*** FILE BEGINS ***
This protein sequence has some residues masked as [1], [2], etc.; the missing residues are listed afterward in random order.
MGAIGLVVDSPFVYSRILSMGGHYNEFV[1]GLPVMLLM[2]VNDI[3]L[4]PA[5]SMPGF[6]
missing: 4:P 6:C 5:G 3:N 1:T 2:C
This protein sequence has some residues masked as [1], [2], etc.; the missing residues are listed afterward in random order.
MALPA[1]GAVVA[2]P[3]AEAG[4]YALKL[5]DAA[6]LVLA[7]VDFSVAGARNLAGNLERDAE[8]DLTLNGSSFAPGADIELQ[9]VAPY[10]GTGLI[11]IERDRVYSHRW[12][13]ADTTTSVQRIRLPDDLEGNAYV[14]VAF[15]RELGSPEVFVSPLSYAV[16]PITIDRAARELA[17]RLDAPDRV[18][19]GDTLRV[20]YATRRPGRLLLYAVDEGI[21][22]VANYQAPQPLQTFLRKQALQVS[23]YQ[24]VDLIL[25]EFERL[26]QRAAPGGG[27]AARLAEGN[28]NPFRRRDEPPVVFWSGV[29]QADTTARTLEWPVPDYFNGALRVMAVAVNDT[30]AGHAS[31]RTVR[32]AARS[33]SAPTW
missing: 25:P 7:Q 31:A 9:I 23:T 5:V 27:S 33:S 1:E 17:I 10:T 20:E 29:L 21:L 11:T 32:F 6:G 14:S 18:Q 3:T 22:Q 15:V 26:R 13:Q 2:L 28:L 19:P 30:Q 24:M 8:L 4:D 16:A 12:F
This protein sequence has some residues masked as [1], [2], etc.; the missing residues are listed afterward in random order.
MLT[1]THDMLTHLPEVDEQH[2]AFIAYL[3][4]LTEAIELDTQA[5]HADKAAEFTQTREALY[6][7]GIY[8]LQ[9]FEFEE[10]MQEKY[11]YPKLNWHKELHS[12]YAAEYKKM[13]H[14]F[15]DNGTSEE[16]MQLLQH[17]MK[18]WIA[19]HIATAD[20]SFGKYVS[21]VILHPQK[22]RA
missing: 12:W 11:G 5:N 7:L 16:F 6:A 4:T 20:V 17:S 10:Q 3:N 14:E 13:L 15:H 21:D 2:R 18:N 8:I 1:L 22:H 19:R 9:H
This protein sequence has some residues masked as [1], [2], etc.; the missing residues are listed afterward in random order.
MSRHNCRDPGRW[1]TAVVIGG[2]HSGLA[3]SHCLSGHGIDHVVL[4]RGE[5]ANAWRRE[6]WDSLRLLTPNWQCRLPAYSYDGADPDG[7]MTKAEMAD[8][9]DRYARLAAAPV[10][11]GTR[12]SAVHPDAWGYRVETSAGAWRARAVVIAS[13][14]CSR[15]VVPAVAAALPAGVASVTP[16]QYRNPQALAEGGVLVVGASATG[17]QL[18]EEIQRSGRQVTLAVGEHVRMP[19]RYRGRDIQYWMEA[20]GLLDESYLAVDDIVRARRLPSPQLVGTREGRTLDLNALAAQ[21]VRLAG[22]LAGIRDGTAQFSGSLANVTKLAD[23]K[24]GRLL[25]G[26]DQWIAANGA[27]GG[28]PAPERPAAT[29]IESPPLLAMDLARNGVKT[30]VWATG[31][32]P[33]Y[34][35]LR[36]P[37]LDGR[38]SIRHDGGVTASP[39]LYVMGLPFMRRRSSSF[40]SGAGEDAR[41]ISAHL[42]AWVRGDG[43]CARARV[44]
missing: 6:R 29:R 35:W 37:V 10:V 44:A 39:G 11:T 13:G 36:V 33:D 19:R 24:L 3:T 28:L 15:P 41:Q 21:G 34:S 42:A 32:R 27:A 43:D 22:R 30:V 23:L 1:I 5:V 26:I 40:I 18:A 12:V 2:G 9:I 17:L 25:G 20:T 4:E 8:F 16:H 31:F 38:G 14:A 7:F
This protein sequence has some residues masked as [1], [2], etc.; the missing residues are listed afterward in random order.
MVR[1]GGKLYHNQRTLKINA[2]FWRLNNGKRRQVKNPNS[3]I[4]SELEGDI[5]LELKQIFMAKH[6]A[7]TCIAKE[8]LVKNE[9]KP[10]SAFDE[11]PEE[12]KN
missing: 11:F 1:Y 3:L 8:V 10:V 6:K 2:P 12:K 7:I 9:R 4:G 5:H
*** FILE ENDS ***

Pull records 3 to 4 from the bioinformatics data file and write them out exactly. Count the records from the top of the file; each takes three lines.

This protein sequence has some residues masked as [1], [2], etc.; the missing residues are listed afterward in random order.
MLT[1]THDMLTHLPEVDEQH[2]AFIAYL[3][4]LTEAIELDTQA[5]HADKAAEFTQTREALY[6][7]GIY[8]LQ[9]FEFEE[10]MQEKY[11]YPKLNWHKELHS[12]YAAEYKKM[13]H[14]F[15]DNGTSEE[16]MQLLQH[17]MK[18]WIA[19]HIATAD[20]SFGKYVS[21]VILHPQK[22]RA
missing: 12:W 11:G 5:N 7:L 16:F 6:A 4:T 20:V 17:S 10:Q 3:N 14:E 13:L 15:H 21:D 2:R 18:N 8:I 1:L 22:H 19:R 9:H
This protein sequence has some residues masked as [1], [2], etc.; the missing residues are listed afterward in random order.
MSRHNCRDPGRW[1]TAVVIGG[2]HSGLA[3]SHCLSGHGIDHVVL[4]RGE[5]ANAWRRE[6]WDSLRLLTPNWQCRLPAYSYDGADPDG[7]MTKAEMAD[8][9]DRYARLAAAPV[10][11]GTR[12]SAVHPDAWGYRVETSAGAWRARAVVIAS[13][14]CSR[15]VVPAVAAALPAGVASVTP[16]QYRNPQALAEGGVLVVGASATG[17]QL[18]EEIQRSGRQVTLAVGEHVRMP[19]RYRGRDIQYWMEA[20]GLLDESYLAVDDIVRARRLPSPQLVGTREGRTLDLNALAAQ[21]VRLAG[22]LAGIRDGTAQFSGSLANVTKLAD[23]K[24]GRLL[25]G[26]DQWIAANGA[27]GG[28]PAPERPAAT[29]IESPPLLAMDLARNGVKT[30]VWATG[31][32]P[33]Y[34][35]LR[36]P[37]LDGR[38]SIRHDGGVTASP[39]LYVMGLPFMRRRSSSF[40]SGAGEDAR[41]ISAHL[42]AWVRGDG[43]CARARV[44]
missing: 6:R 29:R 35:W 37:V 10:V 44:A 39:G 11:T 13:G 36:V 33:D 19:R 24:L 3:T 28:L 15:P 41:Q 21:G 34:S 42:A 32:R 27:A 43:D 22:R 30:V 23:L 1:I 5:V 26:I 40:I 18:A 12:V 2:G 9:I 17:L 25:G 20:T 4:E 8:F 16:H 31:F 38:G 14:A 7:F